Figure 4. A Realistic Rendering sample with the occlusion cull direction set to cull front faces.

Now, the patio has proper sunlight striking it, because the backdrop is no longer casting a shadow over everything when ray tracing is enabled. Unfortunately, there is still no sun streaming through the sliding door.


The problem is that translucent surfaces default to casting no shadows in rasterization, but they do default to casting shadows in ray tracing. Truthfully, they should cast some amount of shadow, but UE4 does not yet support partial coverage shadows. While this is easily fixed by disabling the Cast Ray Traced Shadows checkbox on the material, it could be tedious to perform this operation on all transparent materials in a game to achieve the original raster behavior.

To help resolve this challenge, RTX-Dev offers a CVar variable to exclude all translucent materials from casting ray-traced shadows, to match the raster default behavior.

The image appears the same except that a highlight now appears on the floor in front of the transparent sliding glass door.
Figure 5. A Realistic Rendering sample with translucent materials not casting shadows.

Now, the light clearly streams in through the glass and strikes the floor. However, the curtains still are not backlit as in the original raster image.


Looking closely at the scene geometry, the curtains are the sort of non-physical geometry that you often encounter in real-time graphics. They are a single layer of triangles marked as double-sided with a special subsurface scattering material.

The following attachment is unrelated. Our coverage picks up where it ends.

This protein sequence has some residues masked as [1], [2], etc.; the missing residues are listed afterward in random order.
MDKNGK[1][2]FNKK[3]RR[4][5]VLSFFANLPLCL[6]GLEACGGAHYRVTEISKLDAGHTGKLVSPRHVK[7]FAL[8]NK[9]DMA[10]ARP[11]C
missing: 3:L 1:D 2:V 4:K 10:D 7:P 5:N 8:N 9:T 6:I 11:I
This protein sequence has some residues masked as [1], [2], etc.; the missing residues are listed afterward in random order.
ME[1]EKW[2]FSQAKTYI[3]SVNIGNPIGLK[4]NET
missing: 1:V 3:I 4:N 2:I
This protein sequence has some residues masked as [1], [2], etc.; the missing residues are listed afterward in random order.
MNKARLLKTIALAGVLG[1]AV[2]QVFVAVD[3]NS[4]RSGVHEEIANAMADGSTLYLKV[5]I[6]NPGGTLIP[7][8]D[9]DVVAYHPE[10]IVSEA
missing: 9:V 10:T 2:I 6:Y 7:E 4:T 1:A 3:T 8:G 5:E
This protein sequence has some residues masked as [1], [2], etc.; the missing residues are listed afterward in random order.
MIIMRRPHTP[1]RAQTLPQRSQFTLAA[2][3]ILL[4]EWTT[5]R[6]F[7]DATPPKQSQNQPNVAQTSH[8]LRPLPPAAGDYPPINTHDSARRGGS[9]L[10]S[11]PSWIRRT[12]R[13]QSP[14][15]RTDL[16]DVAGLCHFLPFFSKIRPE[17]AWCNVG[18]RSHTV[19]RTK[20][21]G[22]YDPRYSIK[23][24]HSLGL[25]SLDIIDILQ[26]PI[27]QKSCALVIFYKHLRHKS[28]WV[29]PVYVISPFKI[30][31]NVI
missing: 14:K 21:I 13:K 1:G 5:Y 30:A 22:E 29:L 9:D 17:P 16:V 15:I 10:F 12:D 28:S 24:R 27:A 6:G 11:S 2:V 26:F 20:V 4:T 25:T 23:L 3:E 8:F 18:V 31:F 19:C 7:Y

It turns out that in ray tracing, the curtains are essentially casting shadows on themselves. When ray tracing looks to cast the ray toward the light, the normal is pointing away from the light, so it is interpreting the curtain as being on the back side of an object casting shadow on itself. Therefore, a ray is never even cast toward the light. However, the special subsurface material means you must treat the curtain as two sides together and evaluate light leaking through the curtain.

To solve this, RTX-Dev has added the ability to disable the normal culling feature used for casting occlusion rays with materials requiring transmission. The CVar r.RayTracing.Shadows.CullTransmissives variable allows disabling the offending behavior.

Figure 6. Shading models used in Realistic Rendering. The curtains are using subsurface scattering.
The image is now similar to the original raster image, but with better detail.
Figure 7. A Realistic Rendering sample with normal culling disabled for scattering materials.

Finally, here’s an image where the ray tracing results are compatible with the expected behavior from when the scene was developed with rasterization in mind. The result is still not the same. The ray-traced version has substantially more detail and better grounding of objects. It just no longer suffers from odd differences tied to subtle behavior differences between ray tracing and raster shadows.

Next steps

The RTX-Dev branches provide the tools to achieve this goal without altering the content, saving extra work when enabling ray tracing on previously authored content.

If these options sound like something that could help your project, try out the RTX-Dev branches. For more information, see NVIDIA Unreal Engine Custom Branches.